The mechanism(s) by which 13-cis RA induces MGD is unknown. It has been shown that 13-cis RA causes alterations in sebocyte gene expression, decreases basal sebocyte proliferation, prohibits sebocyte terminal differentiation, induces sebocyte apoptosis, and suppresses sebum production up to 90%. 8,11 We hypothesize that retinoic acid derivatives act on the meibomian gland in a manner analogous to that of the sebaceous gland. More specifically, we hypothesize that 13-cis RA inhibits cell proliferation, promotes cell death, alters gene and protein expressions, and attenuates cell survival pathways in human meibomian gland epithelial cells. We propose to test these hypotheses in the current study. 
Materials and Methods
Cell Culture and Treatment
Immortalized human meibomian gland epithelial cells 12 were maintained in keratinocyte serum-free medium (KSFM) supplemented with 5 ng/mL epidermal growth factor (EGF) and 50 μg/mL bovine pituitary extract (BPE; Invitrogen Corp., Carlsbad, CA) as previously described. 13 Immortalized human conjunctival cells (gift of Ilene Gipson, Schepens Eye Research Institute, Boston, MA) were maintained in KSFM supplemented with 5 ng/mL EGF and 25 μg/mL BPE. 13-cis Retinoic acid (13-cis RA; Sigma-Aldrich, St. Louis, MO) was reconstituted in 100% ethanol to 10 mM and stored under argon gas at −20°C, protected from light. All procedures involving RA were performed under dim yellow light. 
Cell Proliferation Assay
To assess cell proliferation in response to 13-cis RA, 40,000 or 20,000 cells were seeded in 6- or 12-well plates (Corning Inc., Corning, NY), respectively, and treated with or without varying doses of 13-cis RA for times specified. Following treatment, cells were trypsinized and counted manually using a hemocytometer (Bright-Line; American Optical Corporation, Buffalo, NY). For the WST-1 assay (Roche Diagnostics, Indianapolis, IN), cells were plated in 96-well plates and assessed according to the manufacturer's instructions. Each assay was repeated in at least three independent experiments. 
Terminal Deoxynucleotidyl Transferase dUTP Nick-End Labeling (TUNEL) Staining
To assay for apoptosis, cells were grown on four-well chamber slides (Lab-Tek II; Thermo Fisher Scientific, Rockford, IL) and exposed to 13-cis RA for 4 days. Samples were processed using a commercial cell death detection kit (In Situ Cell Death Detection Kit; Roche Diagnostics), following the manufacturer's instructions. Labeled dUTP alone without deoxynucleotidyl transferase was used as a negative control and DNase-I–treated cells served as positive controls. Fluorescent images were captured with commercial software (Advanced Software, version 4.0.9; SPOT Imaging Solutions, division of Diagnostic Instruments, Inc., Sterling Heights, MI) on a brightfield and epifluorescence microscope (Nikon Eclipse E800; Nikon Instruments, Inc., Melville, NY).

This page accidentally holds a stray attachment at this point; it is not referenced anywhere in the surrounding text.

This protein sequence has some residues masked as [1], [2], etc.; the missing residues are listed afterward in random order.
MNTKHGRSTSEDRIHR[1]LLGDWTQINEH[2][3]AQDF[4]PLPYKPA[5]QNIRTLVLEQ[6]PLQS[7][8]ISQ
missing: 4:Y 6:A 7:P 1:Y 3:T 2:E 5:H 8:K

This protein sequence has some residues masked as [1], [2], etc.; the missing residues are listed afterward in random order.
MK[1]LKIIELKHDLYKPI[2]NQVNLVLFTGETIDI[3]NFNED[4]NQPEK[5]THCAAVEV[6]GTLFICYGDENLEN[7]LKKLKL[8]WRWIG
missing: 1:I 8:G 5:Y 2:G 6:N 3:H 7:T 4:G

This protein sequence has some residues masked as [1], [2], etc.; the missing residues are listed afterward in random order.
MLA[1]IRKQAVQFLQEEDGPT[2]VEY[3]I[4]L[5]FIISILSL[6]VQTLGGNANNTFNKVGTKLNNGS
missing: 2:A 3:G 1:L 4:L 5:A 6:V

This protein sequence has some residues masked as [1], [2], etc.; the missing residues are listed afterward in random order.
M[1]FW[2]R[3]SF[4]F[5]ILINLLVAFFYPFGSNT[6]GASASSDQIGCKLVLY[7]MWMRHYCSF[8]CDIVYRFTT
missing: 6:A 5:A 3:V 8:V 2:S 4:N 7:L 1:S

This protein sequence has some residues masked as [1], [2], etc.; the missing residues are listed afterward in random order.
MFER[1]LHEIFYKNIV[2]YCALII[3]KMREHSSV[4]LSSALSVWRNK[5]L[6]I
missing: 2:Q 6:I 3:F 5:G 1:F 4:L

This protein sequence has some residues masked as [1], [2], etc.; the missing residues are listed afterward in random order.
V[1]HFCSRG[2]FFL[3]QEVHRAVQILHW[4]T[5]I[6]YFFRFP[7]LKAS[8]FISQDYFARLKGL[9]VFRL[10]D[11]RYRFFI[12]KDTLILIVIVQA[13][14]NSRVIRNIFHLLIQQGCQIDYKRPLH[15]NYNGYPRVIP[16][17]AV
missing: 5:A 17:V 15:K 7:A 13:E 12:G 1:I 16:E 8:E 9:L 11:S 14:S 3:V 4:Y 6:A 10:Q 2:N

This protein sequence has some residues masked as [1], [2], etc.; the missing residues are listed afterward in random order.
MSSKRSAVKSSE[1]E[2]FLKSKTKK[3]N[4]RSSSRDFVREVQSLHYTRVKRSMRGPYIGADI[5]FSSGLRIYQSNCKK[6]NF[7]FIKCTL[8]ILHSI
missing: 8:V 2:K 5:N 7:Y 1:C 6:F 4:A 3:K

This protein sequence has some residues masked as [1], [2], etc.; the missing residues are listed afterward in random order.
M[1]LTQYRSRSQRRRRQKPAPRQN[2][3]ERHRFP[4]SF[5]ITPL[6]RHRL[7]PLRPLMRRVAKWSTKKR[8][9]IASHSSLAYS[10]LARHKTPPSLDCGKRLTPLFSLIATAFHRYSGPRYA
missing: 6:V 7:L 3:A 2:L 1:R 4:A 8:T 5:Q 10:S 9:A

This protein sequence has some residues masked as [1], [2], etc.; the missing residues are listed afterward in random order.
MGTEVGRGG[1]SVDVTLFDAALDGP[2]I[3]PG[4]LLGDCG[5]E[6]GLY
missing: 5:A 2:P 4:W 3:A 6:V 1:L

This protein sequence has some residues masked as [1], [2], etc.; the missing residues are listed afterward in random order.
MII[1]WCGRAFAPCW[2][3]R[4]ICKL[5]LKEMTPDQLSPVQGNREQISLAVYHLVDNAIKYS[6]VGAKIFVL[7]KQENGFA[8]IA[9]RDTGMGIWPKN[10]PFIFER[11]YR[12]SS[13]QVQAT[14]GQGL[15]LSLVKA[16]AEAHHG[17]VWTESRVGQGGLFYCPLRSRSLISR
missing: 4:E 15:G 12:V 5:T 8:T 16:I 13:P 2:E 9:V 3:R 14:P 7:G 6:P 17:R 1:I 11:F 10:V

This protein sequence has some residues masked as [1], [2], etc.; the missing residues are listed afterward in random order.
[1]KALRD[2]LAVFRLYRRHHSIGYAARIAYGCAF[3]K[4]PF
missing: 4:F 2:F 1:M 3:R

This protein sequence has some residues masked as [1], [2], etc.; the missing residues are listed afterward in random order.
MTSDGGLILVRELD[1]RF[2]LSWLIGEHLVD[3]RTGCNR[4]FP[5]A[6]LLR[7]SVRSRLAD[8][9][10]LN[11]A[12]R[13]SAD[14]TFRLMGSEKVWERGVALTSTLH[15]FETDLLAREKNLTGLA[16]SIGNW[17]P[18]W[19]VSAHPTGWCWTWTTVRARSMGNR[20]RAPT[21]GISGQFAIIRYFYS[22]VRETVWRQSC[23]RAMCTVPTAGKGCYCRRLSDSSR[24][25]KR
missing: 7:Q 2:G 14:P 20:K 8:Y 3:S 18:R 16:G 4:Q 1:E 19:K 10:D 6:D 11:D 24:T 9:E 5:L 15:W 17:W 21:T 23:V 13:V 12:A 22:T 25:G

Annexin V/Propidium Iodide (PI) Flow Cytometric Analysis
To quantify the cell death event, flow cytometric analysis was performed on cells labeled with Annexin V and PI. Cells were treated with varying doses of 13-cis RA in six-well plates for 24 hours. Staurosporin (Sigma-Aldrich) was used to induce apoptosis and hydrogen peroxide (CVS Pharmacy, Woonsocket, RI) to induce necrosis. Samples were collected and stained with Annexin V and PI using a commercial kit (ApopNexin FITC Apoptosis Detection Kit; Chemicon International, Temecula, CA), according to the manufacturer's instructions. For each sample, 300,000 events were collected. Data were analyzed using commercial software (Summit Software, v4.3; Beckman Coulter, Inc., Fullerton, CA) and percentages of cells in early apoptosis and late apoptosis/necrosis were compared using one-way ANOVA followed by Fisher's protected least significant difference (PLSD). 
Microarray Gene Expression Analysis
Microarray gene expression analysis was performed to identify specific genes and pathways in meibomian gland cells that are affected by exposure to 13-cis RA. Cells were treated with 2 μM 13-cis RA or ethanol control for 4 days and total RNA was extracted using a commercial kit (RNeasy Mini Kit; Qiagen, Inc., Valencia, CA), according to the manufacturer's instructions. The RNA concentrations and 260/280 nm ratios were determined using a spectrophotometer (NanoDrop 1000; Thermo Scientific, Waltham, MA). RNA integrity was analyzed using commercial RNA bioanalyzer (RNA Nano 6000 Series II Chip with a Bioanalyzer 2100; Agilent Technologies, Palo Alto, CA). The RNA samples were processed commercially (Asuragen, Austin, TX) for quantitation of mRNA levels using microarray expression analysis (HumanHT-12 v.4 Expression BeadChips; Illumina, San Diego, CA), as described previously. 14  
Background subtracted, cubic spline normalized, nonlog-transformed data were evaluated with commercial software (available in the public domain at GeneSifter.net; Geospiza, Seattle, WA). Standardized hybridization intensity values were adjusted by adding a constant, such that the lowest intensity value for any sample equaled 16. 15 Gene expression data were analyzed with Student's t-test (two-tailed, unpaired). All data are accessible for download through the National Center for Biotechnology Information's Gene Expression Omnibus (available in the public domain at http://www.ncbi.nlm.nih.gov/geo) via series accession number GSE37089. 
SDS-PAGE and Immunoblots